New York, April 2, 2003—
Kaveh Golestan, an Iranian free-lance cameraman on assignment for the BBC, was killed today in northern Iraq after stepping on a land mine, the BBC confirmed.
Golestan accidentally detonated the mine when he exited his car near the town of Kifri, John Morrissey of the BBC’s foreign desk told CPJ. The cameraman was traveling as part of a four-person BBC crew that included Tehran, Iran, bureau chief Jim Muir, producer Stuart Hughes, and a translator. Hughes’ foot was injured and later treated by U.S. military medics. Muir and the translator suffered light cuts, Morrissey said.
Golestan, who was also a well-known still photographer, had worked frequently with the BBC out of its Tehran bureau.
Golestan is the third journalist killed in the line of duty since the conflict in Iraq began two weeks ago. Last week, a fourth journalist died in northern Iraq after falling off a hotel roof in an apparent accident.
“We are deeply saddened by the loss of Kaveh Golestan and send our deepest sympathies to his family, friends, and colleagues,” said CPJ acting director Joel Simon.
In other developments:
- In its ongoing inquiry into the March 25 bombing of Iraqi state-run TV, CPJ met today with the U.S. Central Command in Doha, Qatar, which told CPJ that the U.S. had conducted the attack because “the same transmitting equipment being used for radio and TV reports is being used for command and control; any time [the Iraqi military] wants to give orders, they transmit via the broadcast signal.” Centcom explained that, “Radio and TV transmitters are being used to give command and control for things like anti-aircraft batteries.” CPJ continues to investigate the incident and has asked for a full explanation in a letter sent to U.S. defense secretary Donald Rumsfeld [Click here to read letter.]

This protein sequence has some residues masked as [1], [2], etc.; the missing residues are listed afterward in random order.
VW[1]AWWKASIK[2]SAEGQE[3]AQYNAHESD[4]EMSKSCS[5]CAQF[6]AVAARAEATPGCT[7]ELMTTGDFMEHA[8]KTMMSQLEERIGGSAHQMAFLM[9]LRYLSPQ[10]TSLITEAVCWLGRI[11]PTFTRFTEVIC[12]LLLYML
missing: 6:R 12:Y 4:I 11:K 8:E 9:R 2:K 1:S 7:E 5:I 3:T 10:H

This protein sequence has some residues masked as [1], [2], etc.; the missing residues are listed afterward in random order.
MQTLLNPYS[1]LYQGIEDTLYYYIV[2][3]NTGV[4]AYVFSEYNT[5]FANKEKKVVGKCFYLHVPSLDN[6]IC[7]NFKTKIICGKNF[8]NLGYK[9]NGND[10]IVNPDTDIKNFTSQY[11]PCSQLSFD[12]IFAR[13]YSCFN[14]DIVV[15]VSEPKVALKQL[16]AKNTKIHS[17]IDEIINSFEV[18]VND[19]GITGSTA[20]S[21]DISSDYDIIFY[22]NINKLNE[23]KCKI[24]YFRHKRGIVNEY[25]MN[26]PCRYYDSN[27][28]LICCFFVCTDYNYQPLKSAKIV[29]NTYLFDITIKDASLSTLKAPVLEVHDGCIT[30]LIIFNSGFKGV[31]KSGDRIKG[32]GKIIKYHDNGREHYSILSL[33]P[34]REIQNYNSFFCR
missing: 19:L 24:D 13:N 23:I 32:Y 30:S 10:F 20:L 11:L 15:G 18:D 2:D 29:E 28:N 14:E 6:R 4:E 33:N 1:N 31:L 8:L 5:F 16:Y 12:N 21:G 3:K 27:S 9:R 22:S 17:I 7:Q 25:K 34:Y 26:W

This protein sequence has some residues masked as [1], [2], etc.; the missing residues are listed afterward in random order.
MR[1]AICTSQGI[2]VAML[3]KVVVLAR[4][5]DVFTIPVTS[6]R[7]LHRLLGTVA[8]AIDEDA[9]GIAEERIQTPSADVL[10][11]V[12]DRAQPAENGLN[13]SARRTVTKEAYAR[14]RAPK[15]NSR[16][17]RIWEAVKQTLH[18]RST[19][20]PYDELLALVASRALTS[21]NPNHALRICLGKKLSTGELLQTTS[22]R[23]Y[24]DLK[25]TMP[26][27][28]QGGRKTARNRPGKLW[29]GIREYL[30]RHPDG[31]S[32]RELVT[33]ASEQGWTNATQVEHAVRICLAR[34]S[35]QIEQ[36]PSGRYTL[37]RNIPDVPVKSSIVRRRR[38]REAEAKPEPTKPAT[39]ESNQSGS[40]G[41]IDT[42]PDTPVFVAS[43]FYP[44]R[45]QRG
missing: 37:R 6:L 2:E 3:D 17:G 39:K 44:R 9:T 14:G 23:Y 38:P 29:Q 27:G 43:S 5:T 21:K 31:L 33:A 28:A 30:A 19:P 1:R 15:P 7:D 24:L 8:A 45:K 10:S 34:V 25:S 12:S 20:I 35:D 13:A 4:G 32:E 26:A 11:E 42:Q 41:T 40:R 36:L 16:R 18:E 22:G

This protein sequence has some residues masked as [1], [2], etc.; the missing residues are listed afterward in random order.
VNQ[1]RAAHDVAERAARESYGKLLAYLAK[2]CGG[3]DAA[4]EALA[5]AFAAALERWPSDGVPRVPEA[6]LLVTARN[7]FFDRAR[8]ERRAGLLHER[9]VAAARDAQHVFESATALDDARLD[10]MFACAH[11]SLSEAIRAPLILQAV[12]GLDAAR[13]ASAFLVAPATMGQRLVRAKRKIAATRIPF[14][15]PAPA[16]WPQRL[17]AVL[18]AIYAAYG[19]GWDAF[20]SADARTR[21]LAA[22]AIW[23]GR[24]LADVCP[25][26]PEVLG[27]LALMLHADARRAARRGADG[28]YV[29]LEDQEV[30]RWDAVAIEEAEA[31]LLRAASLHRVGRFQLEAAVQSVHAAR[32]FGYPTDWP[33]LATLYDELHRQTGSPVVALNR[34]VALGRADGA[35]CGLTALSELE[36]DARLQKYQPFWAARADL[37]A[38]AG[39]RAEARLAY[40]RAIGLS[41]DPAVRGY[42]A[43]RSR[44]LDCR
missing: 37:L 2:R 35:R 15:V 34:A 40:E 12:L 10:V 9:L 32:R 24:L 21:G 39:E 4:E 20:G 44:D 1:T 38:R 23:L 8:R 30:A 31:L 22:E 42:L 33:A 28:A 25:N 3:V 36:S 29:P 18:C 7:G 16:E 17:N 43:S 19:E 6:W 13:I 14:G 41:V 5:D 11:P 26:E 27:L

- On March 31, Iraqi forces detained journalist Peter Wilson and photographer John Feder of The Australian, along with their Kuwaiti translator, in the southern Iraqi city of Basra. The three men, who were traveling in an unmarked four-wheel-drive vehicle, were questioned and taken to the capital, Baghdad, though they were not harmed, according to the newspaper. The Australian editor Michael Stutchbury reported yesterday that the men were detained for “passport violations.” Authorities confiscated their car and equipment, he said. Stutchbury added that the three are currently confined to the Palestine Hotel and are unable to file stories. Stuchbury said the paper does not know whether the journalists will be expelled or allowed to resume work.
- Seven Italian journalists, whom Iraqi authorities detained on March 28, also remain confined to the Palestine Hotel. According to representatives of some of their news organizations, the journalists are barred from working but can move about the hotel. Their passports and other belongings, however, were confiscated. It is unclear whether they will be expelled or allowed to resume work.
- On Monday, March 31, Iraqi authorities ordered reporter Ian McPhedran, of Australia’s Daily Telegraph, to leave the country for “breaking the rules” by leaving his hotel unescorted. McPhedran wrote today from Amman, Jordan, that while in Baghdad, he had “decided to head to the Information Ministry, across the river [from his hotel], to file an eyewitness report about a U.S. missile attack on the area.” He says he received permission from an Iraqi official to leave the hotel.